Ann Kittredge

March 15, 2020 | By | Add a Comment

With her sophisticated presence, the clarity of her voice, and a professional skill set that assured us that “she’s got this,” Ann Kittredge brought so much to her recent offering at the Green Room 42. Titled Fancy Meeting You Here: An Evening of Ahrens & Flaherty,” it showcased repertory from the songwriting duo’s recent Broadway shows. Lynn Ahrens and Stephen Flaherty have written a large and award-winning body of work; their identity as a team is reminiscent of the classic American Songbook songwriters, including the beloved ampersand between composer and lyricist, or in this case, lyricist and composer. Kittredge told us that the writers, themselves, were collaborators in her cabaret, with Ahrens supplying custom alternative lyrics by email as-needed.

We saw Kittredge at her most engaging in ballads, among them the trunk song “Garden” in a performance that invited us into the vulnerability of a woman whose garden is her source of comfort and security, and a simple, intimate rendition of “Love’s Never Lost” (from A Man of No Importance). She sang in her lovely soprano range in the toe-tapper “Shut Up and Dance” (My Favorite Year), and she was joined by guest singer Andy Lebon in one of the most evocative and personal songs of the evening, “In the Bend of My Arm” (Dessa Rose).

But what I missed from the experience was the chance to get to know a little more about Kittredge’s own artistic sensibilities. Cabaret provides such a unique opportunity to tackle songs in a way you couldn’t if you were cast in the shows themselves—it’s a chance to try things on a more intimate scale, with the option of making choices the character the song was written for might not make. Kittredge and director Andrea Marcovicci opted to evoke moments from the musicals from which the songs came, with the title of the show displayed on monitors, and often using accessories to indicate whether the character was French (Lucky Stiff), Irish (A Man of No Importance), or a boxer from Philly (Rocky). While Kittredge is versatile—and one could imagine that as an experienced musical theatre performer she may have felt inspired to honor the original context of the songs—I felt these broad theatrical choices weren’t as nuanced as she is.

Musical Director Alex Rybeck on piano and Michael Goetz on bass played beautifully throughout the evening—with Rybeck opening the performance with a welcoming instrumental prologue to Ragtime. The instrumentalists showed especially adept rhythm and phrasing, and maintained an attentive ear on Kittredge, whose rhythm was also crisp and very specific. The encore, “Human Heart” (Once on This Island), was satisfyingly stripped-down, with an arrangement letting the bass comment with a deep thump-thump. This is how I would have loved to hear Kittredge all evening: as if trusting that the impact of her presence and the quality of her material and collaborators would be more than enough.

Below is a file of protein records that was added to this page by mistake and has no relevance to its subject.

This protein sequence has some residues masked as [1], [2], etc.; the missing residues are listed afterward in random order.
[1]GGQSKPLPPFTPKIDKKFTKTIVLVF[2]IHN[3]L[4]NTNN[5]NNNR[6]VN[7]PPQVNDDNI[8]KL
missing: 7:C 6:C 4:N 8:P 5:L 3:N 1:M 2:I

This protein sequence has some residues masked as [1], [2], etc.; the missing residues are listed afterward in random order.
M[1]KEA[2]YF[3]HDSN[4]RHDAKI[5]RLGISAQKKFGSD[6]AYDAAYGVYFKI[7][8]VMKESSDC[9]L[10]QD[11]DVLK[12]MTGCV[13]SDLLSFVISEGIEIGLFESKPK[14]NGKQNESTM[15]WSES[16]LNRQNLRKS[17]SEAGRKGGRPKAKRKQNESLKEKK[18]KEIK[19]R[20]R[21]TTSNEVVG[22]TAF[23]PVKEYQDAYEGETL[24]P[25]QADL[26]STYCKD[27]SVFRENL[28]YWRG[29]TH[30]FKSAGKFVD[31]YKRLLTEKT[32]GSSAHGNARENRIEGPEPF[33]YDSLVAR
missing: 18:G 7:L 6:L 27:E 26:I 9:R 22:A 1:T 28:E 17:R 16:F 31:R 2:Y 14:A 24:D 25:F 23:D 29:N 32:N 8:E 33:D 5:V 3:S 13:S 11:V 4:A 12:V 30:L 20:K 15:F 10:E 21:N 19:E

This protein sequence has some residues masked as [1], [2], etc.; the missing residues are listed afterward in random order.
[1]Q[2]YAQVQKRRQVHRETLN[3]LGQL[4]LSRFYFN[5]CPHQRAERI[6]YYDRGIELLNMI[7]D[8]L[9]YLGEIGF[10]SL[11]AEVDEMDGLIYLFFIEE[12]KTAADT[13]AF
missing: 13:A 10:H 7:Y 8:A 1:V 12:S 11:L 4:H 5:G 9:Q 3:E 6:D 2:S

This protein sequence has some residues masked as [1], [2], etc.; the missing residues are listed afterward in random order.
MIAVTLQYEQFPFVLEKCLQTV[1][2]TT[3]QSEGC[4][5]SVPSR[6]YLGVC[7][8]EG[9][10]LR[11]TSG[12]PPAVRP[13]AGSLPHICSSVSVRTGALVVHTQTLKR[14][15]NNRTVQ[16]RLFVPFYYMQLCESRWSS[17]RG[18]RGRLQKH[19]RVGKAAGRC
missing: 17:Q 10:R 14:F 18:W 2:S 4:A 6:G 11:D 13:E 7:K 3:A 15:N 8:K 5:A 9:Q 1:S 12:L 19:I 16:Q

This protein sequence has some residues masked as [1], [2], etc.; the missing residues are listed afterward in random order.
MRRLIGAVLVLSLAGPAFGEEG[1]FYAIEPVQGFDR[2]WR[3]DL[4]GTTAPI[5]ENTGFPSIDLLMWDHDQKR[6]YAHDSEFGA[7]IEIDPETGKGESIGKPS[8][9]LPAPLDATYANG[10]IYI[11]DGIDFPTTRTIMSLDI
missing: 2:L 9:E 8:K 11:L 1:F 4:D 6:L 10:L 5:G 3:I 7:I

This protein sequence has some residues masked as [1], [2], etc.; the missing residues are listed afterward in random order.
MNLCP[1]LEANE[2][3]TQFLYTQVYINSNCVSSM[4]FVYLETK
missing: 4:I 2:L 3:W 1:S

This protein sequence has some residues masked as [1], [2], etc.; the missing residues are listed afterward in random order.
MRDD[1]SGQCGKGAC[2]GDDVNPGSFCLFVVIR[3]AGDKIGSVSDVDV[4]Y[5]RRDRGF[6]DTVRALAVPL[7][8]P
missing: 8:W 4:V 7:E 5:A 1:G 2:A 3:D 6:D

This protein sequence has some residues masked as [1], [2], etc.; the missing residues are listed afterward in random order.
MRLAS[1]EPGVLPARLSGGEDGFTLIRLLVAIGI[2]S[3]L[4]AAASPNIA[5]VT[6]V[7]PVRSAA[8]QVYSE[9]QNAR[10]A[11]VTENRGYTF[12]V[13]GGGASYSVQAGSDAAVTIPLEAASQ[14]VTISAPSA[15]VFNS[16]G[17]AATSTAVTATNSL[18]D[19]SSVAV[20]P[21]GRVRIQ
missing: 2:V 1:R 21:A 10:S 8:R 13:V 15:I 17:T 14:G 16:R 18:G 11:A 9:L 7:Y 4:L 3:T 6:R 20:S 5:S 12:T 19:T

Fancy Meeting You Here: An Evening of Ahrens & Flaherty
The Green Room 42 – March 5

Category: Reviews

About the Author ()

From Canada, Penelope Thomas came to NY to study dance with Merce Cunningham; then through a series of fortunate and unfortunate events, she wound up back in singing and acting. Credits include lead vocals with FauveMuseum on two albums and live at Symphony Space, singing back-up for Bistro Awards director Shellen Lubin at the Metropolitan Room, reading poet Ann Carson’s work at the Whitney, and touring North America and Europe with Mikel Rouse’s The End of Cinematics. In Toronto, she studied piano at the Royal Conservatory of Music and cello with the Claude Watson School for the Arts, and in New York she studied music theory with Mark Wade. She's taught in the New School’s Sweat musical theatre intensive and taught dance in public schools and conservatories.

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